Effect of improved WASH in schools on Girls’ Educational Outcomes

Water, sanitation and hygiene (WASH) facilities and services in schools (WinS) play an important role in increasing enrolment, ensuring regular attendance, and eventually better learning.

Children from Lalmatia slum wash their hands during the Hand Wash Program


The importance of WinS for education is acknowledged by even the Right to Education Act, which mandates basic WASH facilities in schools. Successive governments have invested in WinS through various programmes since early 1990s and development organizations such as UNICEF have been supporting such government efforts for decades.   

Since 2014, Swachh Bharat Mission (SBM) has instilled a greater sense of urgency for sanitation and cleanliness in households, communities and institutions including schools and today promoted as the biggest behaviour change programme in the World.  Under the larger context of SBM, Ministry of Human Resource Development (MHRD), now the Ministry of Education (MoE), launched Swachh Bharat Swachh Vidyalaya (SBSV) initiative to improve access to WASH facilities, promote their use and maintenance, and make WASH a movement in the schools.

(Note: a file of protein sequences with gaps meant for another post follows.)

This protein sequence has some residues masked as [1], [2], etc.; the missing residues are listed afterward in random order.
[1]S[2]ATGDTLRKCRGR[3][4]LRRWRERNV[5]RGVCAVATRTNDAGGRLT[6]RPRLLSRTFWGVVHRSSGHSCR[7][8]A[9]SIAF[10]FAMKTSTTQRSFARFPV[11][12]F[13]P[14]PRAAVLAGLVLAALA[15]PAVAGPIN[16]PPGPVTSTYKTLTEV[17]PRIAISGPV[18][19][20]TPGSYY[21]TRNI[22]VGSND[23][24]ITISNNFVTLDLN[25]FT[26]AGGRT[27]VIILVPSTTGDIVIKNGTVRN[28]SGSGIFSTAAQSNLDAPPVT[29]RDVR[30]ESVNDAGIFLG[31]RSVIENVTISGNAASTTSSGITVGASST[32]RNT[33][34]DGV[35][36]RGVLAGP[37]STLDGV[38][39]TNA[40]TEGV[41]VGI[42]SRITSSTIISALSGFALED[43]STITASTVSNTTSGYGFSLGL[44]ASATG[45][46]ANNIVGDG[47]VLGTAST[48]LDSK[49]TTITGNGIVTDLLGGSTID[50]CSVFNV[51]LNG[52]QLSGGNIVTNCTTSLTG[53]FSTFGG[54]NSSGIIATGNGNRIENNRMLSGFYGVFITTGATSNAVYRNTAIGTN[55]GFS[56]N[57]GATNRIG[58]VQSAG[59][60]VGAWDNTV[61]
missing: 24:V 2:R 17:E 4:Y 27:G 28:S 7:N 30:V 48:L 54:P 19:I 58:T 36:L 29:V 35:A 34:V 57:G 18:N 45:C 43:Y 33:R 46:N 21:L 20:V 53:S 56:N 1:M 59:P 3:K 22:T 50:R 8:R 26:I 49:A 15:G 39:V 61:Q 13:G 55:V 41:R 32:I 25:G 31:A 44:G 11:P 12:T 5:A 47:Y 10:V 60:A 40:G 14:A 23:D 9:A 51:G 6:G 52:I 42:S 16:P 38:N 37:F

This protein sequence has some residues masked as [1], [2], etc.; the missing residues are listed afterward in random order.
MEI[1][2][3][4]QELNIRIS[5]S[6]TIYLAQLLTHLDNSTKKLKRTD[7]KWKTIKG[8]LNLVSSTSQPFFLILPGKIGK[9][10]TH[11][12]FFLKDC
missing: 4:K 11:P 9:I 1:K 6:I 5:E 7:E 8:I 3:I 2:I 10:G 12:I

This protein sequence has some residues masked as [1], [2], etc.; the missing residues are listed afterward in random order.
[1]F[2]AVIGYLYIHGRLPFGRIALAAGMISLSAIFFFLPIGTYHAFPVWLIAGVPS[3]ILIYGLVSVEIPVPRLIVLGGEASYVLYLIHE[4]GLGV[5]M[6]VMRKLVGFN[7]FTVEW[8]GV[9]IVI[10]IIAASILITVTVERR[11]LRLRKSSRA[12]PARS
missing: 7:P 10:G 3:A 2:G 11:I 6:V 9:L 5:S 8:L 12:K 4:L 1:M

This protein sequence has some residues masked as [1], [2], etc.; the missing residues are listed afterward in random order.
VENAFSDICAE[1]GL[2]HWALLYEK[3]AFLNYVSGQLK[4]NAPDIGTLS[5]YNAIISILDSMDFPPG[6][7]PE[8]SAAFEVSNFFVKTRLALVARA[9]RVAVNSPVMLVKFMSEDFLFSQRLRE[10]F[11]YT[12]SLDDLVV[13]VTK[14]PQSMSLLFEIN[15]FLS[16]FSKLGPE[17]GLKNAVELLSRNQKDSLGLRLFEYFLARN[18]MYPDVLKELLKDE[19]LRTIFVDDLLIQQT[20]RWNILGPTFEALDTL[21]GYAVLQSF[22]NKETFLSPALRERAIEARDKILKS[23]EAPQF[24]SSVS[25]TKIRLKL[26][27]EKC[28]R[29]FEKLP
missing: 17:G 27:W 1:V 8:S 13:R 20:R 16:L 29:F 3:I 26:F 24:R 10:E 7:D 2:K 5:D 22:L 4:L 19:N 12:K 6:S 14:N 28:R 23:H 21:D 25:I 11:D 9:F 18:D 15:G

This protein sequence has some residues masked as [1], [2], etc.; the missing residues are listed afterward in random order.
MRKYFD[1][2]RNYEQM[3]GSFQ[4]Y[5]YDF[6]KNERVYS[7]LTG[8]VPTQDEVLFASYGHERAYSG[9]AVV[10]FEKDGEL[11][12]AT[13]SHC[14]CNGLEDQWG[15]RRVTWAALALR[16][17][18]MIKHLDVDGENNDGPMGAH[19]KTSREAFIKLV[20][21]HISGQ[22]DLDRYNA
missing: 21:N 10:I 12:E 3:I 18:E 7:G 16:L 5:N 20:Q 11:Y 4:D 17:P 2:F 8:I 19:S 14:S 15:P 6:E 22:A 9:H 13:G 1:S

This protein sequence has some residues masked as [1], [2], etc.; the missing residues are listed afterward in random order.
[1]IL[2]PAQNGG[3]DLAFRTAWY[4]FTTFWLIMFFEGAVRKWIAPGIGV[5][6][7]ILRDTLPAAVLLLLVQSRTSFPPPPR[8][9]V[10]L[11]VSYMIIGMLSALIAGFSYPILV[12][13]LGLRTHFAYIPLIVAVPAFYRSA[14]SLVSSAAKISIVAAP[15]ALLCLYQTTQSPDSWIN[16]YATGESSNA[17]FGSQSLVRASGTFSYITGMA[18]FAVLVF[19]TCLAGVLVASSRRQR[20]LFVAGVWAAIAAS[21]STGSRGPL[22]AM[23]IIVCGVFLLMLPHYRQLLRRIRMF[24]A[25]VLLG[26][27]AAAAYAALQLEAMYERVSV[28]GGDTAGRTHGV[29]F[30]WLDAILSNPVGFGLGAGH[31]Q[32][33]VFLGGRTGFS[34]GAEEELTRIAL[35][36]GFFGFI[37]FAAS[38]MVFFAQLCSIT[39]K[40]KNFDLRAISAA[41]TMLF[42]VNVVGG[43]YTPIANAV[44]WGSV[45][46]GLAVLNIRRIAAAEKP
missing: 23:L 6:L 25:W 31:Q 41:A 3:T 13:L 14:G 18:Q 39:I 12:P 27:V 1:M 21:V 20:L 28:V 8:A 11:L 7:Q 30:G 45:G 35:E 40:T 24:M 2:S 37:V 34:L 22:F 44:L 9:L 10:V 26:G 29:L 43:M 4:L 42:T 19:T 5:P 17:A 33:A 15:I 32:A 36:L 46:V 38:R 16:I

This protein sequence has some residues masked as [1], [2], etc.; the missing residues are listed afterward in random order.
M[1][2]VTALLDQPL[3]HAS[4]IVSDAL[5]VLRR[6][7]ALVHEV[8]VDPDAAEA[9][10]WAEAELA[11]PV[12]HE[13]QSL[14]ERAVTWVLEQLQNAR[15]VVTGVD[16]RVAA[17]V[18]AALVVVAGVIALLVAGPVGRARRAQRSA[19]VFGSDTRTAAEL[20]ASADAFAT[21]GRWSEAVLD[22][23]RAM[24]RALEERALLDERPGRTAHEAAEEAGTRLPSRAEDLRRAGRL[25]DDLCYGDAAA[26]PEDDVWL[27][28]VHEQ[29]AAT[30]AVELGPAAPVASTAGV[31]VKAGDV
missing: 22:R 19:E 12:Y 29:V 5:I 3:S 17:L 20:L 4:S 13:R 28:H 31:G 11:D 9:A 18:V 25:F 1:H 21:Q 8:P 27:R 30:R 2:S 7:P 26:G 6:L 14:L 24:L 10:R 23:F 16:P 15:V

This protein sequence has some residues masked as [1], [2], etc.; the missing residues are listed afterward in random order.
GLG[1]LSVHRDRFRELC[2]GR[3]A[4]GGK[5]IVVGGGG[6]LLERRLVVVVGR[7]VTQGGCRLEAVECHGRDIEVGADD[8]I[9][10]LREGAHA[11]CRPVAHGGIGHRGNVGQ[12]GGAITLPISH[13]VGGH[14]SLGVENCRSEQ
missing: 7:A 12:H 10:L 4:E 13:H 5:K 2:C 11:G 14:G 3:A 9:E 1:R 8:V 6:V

The MHRD constituted Swachh Vidyalaya Puraskar (SVP) in 2016 to motivate schools to excel in WinS through the spirit of competition among schools.  Under SVP, schools are required to improve upon and are assessed for multiple WASH components. 

The primary research question for the study is “Does improvement in water, sanitation and handwashing facilities and practices achieved under the context of SBSV reduce school absenteeism of girl students?”. The self-assessment ratings of school under SVP 2017-18 were required to be used as the proxy indicator for WinS levels.  The study was designed to find associations between high SVP ratings and absenteeism as well as other secondary outcomes of interest – enrolment and learning outcomes. 

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